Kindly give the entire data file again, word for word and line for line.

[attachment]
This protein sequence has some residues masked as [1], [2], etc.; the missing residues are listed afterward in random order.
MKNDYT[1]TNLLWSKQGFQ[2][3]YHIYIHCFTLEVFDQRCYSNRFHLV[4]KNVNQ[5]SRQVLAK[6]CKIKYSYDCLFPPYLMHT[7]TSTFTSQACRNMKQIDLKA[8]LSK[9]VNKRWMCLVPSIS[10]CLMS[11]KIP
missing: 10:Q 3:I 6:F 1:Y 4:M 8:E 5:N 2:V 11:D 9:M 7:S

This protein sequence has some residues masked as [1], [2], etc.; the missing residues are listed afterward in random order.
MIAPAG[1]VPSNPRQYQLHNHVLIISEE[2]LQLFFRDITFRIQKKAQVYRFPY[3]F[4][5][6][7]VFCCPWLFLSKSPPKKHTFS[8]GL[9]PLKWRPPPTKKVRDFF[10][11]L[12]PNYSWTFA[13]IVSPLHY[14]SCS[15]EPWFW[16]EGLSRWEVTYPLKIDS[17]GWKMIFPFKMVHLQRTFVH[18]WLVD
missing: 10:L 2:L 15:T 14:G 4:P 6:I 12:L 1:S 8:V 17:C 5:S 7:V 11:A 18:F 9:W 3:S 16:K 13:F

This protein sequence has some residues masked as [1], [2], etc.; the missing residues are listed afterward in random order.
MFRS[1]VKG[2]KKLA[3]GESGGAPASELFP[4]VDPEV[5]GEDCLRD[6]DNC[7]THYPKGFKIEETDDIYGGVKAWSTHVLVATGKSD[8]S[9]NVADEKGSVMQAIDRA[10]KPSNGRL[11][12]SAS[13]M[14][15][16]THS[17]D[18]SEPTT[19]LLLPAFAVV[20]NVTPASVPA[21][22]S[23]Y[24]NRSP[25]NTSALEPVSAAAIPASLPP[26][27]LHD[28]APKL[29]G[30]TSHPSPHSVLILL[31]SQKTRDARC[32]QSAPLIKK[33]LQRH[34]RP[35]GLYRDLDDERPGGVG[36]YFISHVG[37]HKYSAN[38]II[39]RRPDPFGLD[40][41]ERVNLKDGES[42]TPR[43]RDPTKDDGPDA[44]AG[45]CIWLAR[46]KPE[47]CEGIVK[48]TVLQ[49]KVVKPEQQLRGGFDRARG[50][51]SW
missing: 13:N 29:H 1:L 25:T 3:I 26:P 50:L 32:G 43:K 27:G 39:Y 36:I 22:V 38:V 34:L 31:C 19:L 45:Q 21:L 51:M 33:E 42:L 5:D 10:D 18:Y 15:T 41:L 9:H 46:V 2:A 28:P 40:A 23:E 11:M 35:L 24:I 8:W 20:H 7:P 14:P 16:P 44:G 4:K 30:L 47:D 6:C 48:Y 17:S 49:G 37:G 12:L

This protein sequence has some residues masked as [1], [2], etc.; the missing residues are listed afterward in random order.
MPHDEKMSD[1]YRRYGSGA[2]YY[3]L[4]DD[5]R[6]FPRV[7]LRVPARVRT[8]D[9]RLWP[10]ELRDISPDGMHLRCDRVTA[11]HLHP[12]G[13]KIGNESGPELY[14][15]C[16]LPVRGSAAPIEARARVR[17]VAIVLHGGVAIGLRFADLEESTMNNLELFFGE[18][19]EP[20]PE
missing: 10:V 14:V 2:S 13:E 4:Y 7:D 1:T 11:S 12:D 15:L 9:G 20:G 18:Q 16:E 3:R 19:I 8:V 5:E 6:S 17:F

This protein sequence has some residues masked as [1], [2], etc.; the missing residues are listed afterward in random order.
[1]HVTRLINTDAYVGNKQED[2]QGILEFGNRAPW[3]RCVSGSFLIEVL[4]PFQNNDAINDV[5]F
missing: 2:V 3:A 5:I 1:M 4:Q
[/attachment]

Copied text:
This protein sequence has some residues masked as [1], [2], etc.; the missing residues are listed afterward in random order.
MKNDYT[1]TNLLWSKQGFQ[2][3]YHIYIHCFTLEVFDQRCYSNRFHLV[4]KNVNQ[5]SRQVLAK[6]CKIKYSYDCLFPPYLMHT[7]TSTFTSQACRNMKQIDLKA[8]LSK[9]VNKRWMCLVPSIS[10]CLMS[11]KIP
missing: 10:Q 3:I 6:F 1:Y 4:M 8:E 5:N 2:V 11:D 9:M 7:S

This protein sequence has some residues masked as [1], [2], etc.; the missing residues are listed afterward in random order.
MIAPAG[1]VPSNPRQYQLHNHVLIISEE[2]LQLFFRDITFRIQKKAQVYRFPY[3]F[4][5][6][7]VFCCPWLFLSKSPPKKHTFS[8]GL[9]PLKWRPPPTKKVRDFF[10][11]L[12]PNYSWTFA[13]IVSPLHY[14]SCS[15]EPWFW[16]EGLSRWEVTYPLKIDS[17]GWKMIFPFKMVHLQRTFVH[18]WLVD
missing: 10:L 2:L 15:T 14:G 4:P 6:I 12:L 1:S 8:V 17:C 5:S 7:V 11:A 18:F 9:W 3:S 16:K 13:F

This protein sequence has some residues masked as [1], [2], etc.; the missing residues are listed afterward in random order.
MFRS[1]VKG[2]KKLA[3]GESGGAPASELFP[4]VDPEV[5]GEDCLRD[6]DNC[7]THYPKGFKIEETDDIYGGVKAWSTHVLVATGKSD[8]S[9]NVADEKGSVMQAIDRA[10]KPSNGRL[11][12]SAS[13]M[14][15][16]THS[17]D[18]SEPTT[19]LLLPAFAVV[20]NVTPASVPA[21][22]S[23]Y[24]NRSP[25]NTSALEPVSAAAIPASLPP[26][27]LHD[28]APKL[29]G[30]TSHPSPHSVLILL[31]SQKTRDARC[32]QSAPLIKK[33]LQRH[34]RP[35]GLYRDLDDERPGGVG[36]YFISHVG[37]HKYSAN[38]II[39]RRPDPFGLD[40][41]ERVNLKDGES[42]TPR[43]RDPTKDDGPDA[44]AG[45]CIWLAR[46]KPE[47]CEGIVK[48]TVLQ[49]KVVKPEQQLRGGFDRARG[50][51]SW
missing: 13:N 29:H 1:L 25:T 3:I 26:P 50:L 32:G 43:K 27:G 39:Y 36:I 22:V 38:V 34:L 31:C 19:L 45:Q 21:L 51:M 33:E 42:L 5:D 10:D 18:Y 15:T 41:L 9:H 46:V 2:A 28:P 40:A 23:E 11:M 35:L 24:I 8:W 20:H 7:P 14:P 16:P 44:G 4:K 30:L 47:D 6:C 48:Y 17:S 49:G 37:G 12:L

This protein sequence has some residues masked as [1], [2], etc.; the missing residues are listed afterward in random order.
MPHDEKMSD[1]YRRYGSGA[2]YY[3]L[4]DD[5]R[6]FPRV[7]LRVPARVRT[8]D[9]RLWP[10]ELRDISPDGMHLRCDRVTA[11]HLHP[12]G[13]KIGNESGPELY[14][15]C[16]LPVRGSAAPIEARARVR[17]VAIVLHGGVAIGLRFADLEESTMNNLELFFGE[18][19]EP[20]PE
missing: 10:V 14:V 2:S 13:E 4:Y 7:D 1:T 11:S 12:D 15:L 9:G 20:G 18:Q 16:E 3:R 19:I 8:V 5:E 6:S 17:F

This protein sequence has some residues masked as [1], [2], etc.; the missing residues are listed afterward in random order.
[1]HVTRLINTDAYVGNKQED[2]QGILEFGNRAPW[3]RCVSGSFLIEVL[4]PFQNNDAINDV[5]F
missing: 2:V 3:A 5:I 1:M 4:Q